A study published in the peer-reviewed journal Biological Conservation in May 2017 started looking at India’s information on disappearing of bees by looking at data from farmers. The study took into account farmers view and observations, as they were the ones who stayed closest to the farmers and were keen observers.
Importance of bees in farms and gardens:
- Bees pollinate one-third of everything we eat.
- These tiny insects play a vital role in sustaining the planet’s ecosystems.
- About 84% of the crops grown for human consumption – some 400 different types of plants – need bees and other insects to pollinate and increase their yields and quality. These include fruits, vegetables, nuts, plants such as sunflowers, cocoa beans, coffee and tea.
- Crops grown as fodder for cows and livestock are pollinated by bees.
- Bees pollinate cotton.
- It is estimated that annual global crop pollination by bees is worth $170bn.
- Talking about our ecosystem, bees pollinate seeds, fruits and berries eaten by birds and small mammals, thus making them guardians of our food chain.
- Bees are known as industrious pollinators as they have coevolved with flowering plants over millions of years.
The relationship between bees and gardens:
- The poet Kahlil Gibran beautifully states that - “To the bee, a flower is the fountain of life, and to the flower, the bee is a messenger of love.”
- The bees need the flowers for food, and the flower needs the bee to reproduce.
- Nectar and pollen from flowering plants are bees’ only food source.
- The sweet golden nectar drink gives adult bees energy.
- Pollen is protein-rich baby food.
Why are the bees disappearing?
Studies published since 2006 have revealed that use of insecticides and intensive farming has resulted in the decline of bees. The pesticides make the bees age faster and reduce their productivity too.
Sujana Krishnamoorthy, founder of Under the Mango Tree, an organization promoting indigenous beekeeping in different parts of India states that “Bee species such as Apis mellifera are partly responsible for the decline in bees.” She also mentions that “Since the government is promoting mellifera, domestic species such as Apis dorsata (rock bees) or Apis cerana indica (Indian hive bees) have declined.”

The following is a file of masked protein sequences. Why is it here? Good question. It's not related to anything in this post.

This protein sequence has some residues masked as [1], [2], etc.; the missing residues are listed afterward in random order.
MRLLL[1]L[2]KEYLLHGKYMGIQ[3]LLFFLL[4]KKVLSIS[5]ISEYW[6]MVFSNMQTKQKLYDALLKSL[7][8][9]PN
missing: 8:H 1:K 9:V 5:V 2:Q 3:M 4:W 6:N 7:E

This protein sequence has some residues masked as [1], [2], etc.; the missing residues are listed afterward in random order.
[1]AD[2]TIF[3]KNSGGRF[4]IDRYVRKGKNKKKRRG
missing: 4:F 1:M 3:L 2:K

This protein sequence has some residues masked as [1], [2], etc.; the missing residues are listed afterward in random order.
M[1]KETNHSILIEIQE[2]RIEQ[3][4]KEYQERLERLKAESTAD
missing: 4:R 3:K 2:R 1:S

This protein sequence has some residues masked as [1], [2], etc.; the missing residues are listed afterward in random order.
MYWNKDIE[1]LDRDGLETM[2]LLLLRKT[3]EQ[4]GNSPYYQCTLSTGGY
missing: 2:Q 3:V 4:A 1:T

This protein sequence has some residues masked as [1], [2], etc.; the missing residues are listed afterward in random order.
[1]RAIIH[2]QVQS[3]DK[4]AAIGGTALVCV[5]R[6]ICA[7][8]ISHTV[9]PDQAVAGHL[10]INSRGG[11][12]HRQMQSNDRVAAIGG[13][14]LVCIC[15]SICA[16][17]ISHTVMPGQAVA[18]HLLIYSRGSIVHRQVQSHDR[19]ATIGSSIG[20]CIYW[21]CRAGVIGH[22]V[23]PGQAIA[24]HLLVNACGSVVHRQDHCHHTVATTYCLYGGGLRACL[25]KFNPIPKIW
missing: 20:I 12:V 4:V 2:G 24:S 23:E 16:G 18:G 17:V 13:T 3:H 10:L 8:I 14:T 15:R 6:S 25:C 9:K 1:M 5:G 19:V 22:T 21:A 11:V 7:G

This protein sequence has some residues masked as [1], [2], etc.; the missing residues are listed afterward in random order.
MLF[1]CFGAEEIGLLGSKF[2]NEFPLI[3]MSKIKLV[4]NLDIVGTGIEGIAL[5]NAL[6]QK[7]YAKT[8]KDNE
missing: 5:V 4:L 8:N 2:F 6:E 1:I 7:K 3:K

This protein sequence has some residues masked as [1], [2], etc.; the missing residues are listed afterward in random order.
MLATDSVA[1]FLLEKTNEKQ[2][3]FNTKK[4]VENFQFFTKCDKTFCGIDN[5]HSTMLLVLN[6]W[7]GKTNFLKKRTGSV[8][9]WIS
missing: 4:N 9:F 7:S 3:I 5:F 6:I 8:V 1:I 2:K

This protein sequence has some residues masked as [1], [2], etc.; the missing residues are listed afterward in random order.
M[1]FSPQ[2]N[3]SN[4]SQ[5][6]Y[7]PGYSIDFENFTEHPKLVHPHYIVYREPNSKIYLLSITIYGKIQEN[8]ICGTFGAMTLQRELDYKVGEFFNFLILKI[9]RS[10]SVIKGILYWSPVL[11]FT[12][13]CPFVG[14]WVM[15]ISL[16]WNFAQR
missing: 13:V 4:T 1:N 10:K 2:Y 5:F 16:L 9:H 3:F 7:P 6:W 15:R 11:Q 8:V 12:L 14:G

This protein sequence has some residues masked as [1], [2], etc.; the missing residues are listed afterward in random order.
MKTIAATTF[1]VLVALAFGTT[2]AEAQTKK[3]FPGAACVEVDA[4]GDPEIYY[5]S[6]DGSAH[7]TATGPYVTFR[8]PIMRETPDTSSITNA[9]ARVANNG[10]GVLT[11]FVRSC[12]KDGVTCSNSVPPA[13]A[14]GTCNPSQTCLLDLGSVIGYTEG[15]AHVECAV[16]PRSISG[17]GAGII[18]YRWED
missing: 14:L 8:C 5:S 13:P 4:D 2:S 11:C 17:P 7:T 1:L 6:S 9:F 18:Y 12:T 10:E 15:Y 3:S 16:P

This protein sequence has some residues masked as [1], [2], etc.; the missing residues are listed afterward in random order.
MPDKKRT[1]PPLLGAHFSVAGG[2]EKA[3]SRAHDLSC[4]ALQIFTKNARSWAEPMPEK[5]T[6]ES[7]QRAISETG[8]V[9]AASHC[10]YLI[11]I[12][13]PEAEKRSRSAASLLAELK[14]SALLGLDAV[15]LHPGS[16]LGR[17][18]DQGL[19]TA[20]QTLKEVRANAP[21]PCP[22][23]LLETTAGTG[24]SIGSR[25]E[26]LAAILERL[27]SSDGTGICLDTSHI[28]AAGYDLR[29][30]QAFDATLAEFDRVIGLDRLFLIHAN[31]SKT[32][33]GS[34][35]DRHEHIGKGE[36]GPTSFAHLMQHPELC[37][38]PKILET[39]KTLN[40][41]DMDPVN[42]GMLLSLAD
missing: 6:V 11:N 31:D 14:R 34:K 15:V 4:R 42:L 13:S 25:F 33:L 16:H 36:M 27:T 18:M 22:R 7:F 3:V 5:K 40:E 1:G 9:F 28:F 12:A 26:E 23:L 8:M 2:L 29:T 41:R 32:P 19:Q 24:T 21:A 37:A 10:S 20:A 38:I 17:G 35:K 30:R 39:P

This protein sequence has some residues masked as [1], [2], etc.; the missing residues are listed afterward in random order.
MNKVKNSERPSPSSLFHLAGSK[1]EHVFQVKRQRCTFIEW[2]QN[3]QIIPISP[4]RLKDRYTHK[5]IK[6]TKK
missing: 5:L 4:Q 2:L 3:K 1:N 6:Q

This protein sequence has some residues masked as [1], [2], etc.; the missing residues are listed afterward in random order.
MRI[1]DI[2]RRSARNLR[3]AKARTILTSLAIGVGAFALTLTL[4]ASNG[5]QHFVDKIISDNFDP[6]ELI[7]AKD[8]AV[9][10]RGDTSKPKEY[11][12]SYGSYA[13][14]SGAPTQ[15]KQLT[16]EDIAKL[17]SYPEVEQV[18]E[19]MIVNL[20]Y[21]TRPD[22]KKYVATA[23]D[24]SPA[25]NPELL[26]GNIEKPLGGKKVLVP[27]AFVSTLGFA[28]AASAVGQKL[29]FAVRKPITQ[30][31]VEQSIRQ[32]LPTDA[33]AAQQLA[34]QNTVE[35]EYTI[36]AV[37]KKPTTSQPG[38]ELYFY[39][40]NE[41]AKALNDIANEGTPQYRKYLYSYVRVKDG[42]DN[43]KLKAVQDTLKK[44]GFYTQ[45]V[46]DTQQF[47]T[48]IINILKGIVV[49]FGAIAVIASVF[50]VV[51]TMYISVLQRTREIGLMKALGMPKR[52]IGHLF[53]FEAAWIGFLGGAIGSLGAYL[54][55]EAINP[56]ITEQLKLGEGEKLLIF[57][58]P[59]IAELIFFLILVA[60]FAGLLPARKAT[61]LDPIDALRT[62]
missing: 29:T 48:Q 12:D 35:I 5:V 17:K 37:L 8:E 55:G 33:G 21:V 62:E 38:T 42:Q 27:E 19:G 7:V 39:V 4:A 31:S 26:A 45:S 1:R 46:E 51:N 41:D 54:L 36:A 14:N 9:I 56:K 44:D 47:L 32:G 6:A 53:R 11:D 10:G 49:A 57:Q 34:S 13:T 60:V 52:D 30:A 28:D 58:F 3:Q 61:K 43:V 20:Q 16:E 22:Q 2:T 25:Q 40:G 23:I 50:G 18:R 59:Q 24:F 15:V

Sujana Krishnamoorthy and her organization work with Adivasi communities to shift from honey hunting to beekeeping. As a policy, they try to maintain local diversity. Before starting to work in an area, Under The Mango Tree conducts surveys of the kinds of bees in the area, and then help farmers transfer local populations into bee boxes before training them for up to a year on how to maintain.
How can we save bees and bring back the pollinators?
- In Sikkim, insecticides have been banned entirely. Farmers are taking an organic and holistic approach towards conserving bees. Its effects will be revealed in years to come. Until then, you can turn your garden into a bee haven by following these steps:
- Bees are attracted to flowers based on colour, scent, and appearance. Avoid fancy double flowers that hide the nectar in their ruffles. Go with simple, old-fashioned single flowers that brim with nectar. Read about how to attract bees to your garden.
- Choose herbs such as lavender, catmint, sage, thyme, fennel, and chives.
- Plant chives and cranesbill along with peaches and apricots. We assure that you will have pollinators visiting within a year.
- You could practice rotational gardening and keep the bees visiting throughout the year. Wondering how? Plant Thrift, Chives and Cranesbill in spring. Go for Lupins, Lilacs, and Roses during early summer. In high summer, go for Lavender, Goldenrod, and Fennel. Go for Sunflower, Verbena and Black-eyed Susan in Late Summers.
Are you practicing any methods to attract bees to your gardens? Let us know in the comments section below. The best ideas would be cited on our Instagram and Facebook pages.